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Swing Scarf- A Free Knitting Pattern Download

April 6, 2011

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Spring is here but sometimes not. Here in Georgia, we are bouncing from warm weather to cool to downright chilly and back again. Some days spring weather is in your face and others have you wondering if you read the calendar wrong.  You must be prepared for days like these. It is a blessing that layering is in fashion and scarves are at the top of the list. The Swing Scarf is perfect for confusing spring days. Knit from Tahki Ripple in 100% Mercerized Cotton (a fiber treatment to increase the luster of the finished fiber), it is silky, shiny and soft. The hand is akin to well washed linen more than cotton. The pattern is made up of stockinette and lace mesh panels with a few purl rows thrown in for fun. The Swing Scarf is also knit on the bias to keep it interesting to knit and draws the eye when wearing. The ripples in the yarn also make this scarf more than ordinary. The stitch patterns are simple but the ripples create an illusion of more intricate patterns.

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The Swing Scarf is a small scarf at just 3 ft. long but the length is just right for spring layers where you don't want to be too burdened or insulated. You can wrap it around your neck and allow the ends to cascade down your shoulders, you can tie it, knot it and tuck the ends into your jacket, or it also makes a fabulous sash for tunics. The Spring Scarf can also be called into duty as a poolside tie back for your hair. This Spring Scarf is knit in Tahki Ripple Taupe but I also recommend the Yellow, Rose and Teal for other spring versions of this scarf. While best worked in a cotton or linen for warm weather, the Swing Scarf will also look amazing in mohair, silk or alpaca for cool weather as well. Oh and this is a quick, fun knit!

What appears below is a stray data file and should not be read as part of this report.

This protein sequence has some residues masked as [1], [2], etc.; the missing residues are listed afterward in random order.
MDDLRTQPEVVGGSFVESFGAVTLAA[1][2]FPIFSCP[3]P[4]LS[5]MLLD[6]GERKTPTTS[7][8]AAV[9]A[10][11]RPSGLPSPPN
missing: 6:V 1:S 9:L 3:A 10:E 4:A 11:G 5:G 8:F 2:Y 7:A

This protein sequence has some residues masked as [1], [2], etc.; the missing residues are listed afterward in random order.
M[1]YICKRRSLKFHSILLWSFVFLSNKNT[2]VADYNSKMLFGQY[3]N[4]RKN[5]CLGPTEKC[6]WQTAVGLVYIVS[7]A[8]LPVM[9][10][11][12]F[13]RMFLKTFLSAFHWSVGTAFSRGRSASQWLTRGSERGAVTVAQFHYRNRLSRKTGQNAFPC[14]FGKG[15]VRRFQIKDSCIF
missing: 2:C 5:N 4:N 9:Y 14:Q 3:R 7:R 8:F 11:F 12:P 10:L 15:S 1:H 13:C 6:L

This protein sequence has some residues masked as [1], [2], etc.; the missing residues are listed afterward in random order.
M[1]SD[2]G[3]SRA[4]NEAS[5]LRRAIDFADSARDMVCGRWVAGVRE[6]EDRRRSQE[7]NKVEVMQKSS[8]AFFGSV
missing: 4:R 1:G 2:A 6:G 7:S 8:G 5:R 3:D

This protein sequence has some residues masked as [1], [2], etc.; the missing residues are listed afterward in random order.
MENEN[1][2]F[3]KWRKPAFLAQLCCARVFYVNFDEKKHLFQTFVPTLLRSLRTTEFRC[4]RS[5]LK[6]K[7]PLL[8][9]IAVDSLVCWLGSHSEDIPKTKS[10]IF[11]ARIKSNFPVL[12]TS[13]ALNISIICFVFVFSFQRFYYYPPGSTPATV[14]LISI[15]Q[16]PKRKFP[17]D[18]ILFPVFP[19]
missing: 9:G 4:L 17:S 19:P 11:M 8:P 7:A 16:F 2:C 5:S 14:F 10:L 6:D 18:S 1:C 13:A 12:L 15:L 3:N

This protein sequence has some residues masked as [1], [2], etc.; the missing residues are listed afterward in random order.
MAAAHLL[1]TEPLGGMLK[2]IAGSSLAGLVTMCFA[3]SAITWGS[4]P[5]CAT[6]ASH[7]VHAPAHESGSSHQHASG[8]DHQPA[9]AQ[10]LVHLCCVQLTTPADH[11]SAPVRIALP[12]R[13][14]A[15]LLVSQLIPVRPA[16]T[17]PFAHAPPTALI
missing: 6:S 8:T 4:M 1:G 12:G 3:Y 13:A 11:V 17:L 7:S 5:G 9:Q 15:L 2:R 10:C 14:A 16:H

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Download your copy of the Free Swing Scarf Pattern here

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I don't knit much, so am a little confused by the directions (and am in the process of knitting the pattern right now!). I'm making the scarf a little narrower than the pattern, which might not be helping with my confusion.

When it says "after 8 rows of lace, continue with basic stitch for 14 rows". I know it can't be R1-10. I've been using R9 and R10. Is that correct?

The part I'm really struggling with is "at the same time, once you reach 41 sts you will increase and decrease on the wrong side as such: R: kf&b, k3, p to last 6 sts, k3, k2tog, k1".

Once I hit the maximum stitches (for your pattern, 41, for mine, a little shorter), do I replace R9 with this, and continue with R10 (knit) on the opposite?

Thanks for your help

I don't understand what kf&b is. I have been knitting many years and I don't think I have ever seen this before.

kmh--In reading the pattern, I have the same questions as you. Did the scarf work out the way you worked it?

Susan kf&b means to knit the next stitch normally and then knit the same stitch again through the back loop to increase.

kmh--I have the same questions as you. Did the scarf work out the way you did it?

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This page contains a single entry by published on April 6, 2011 11:51 AM.

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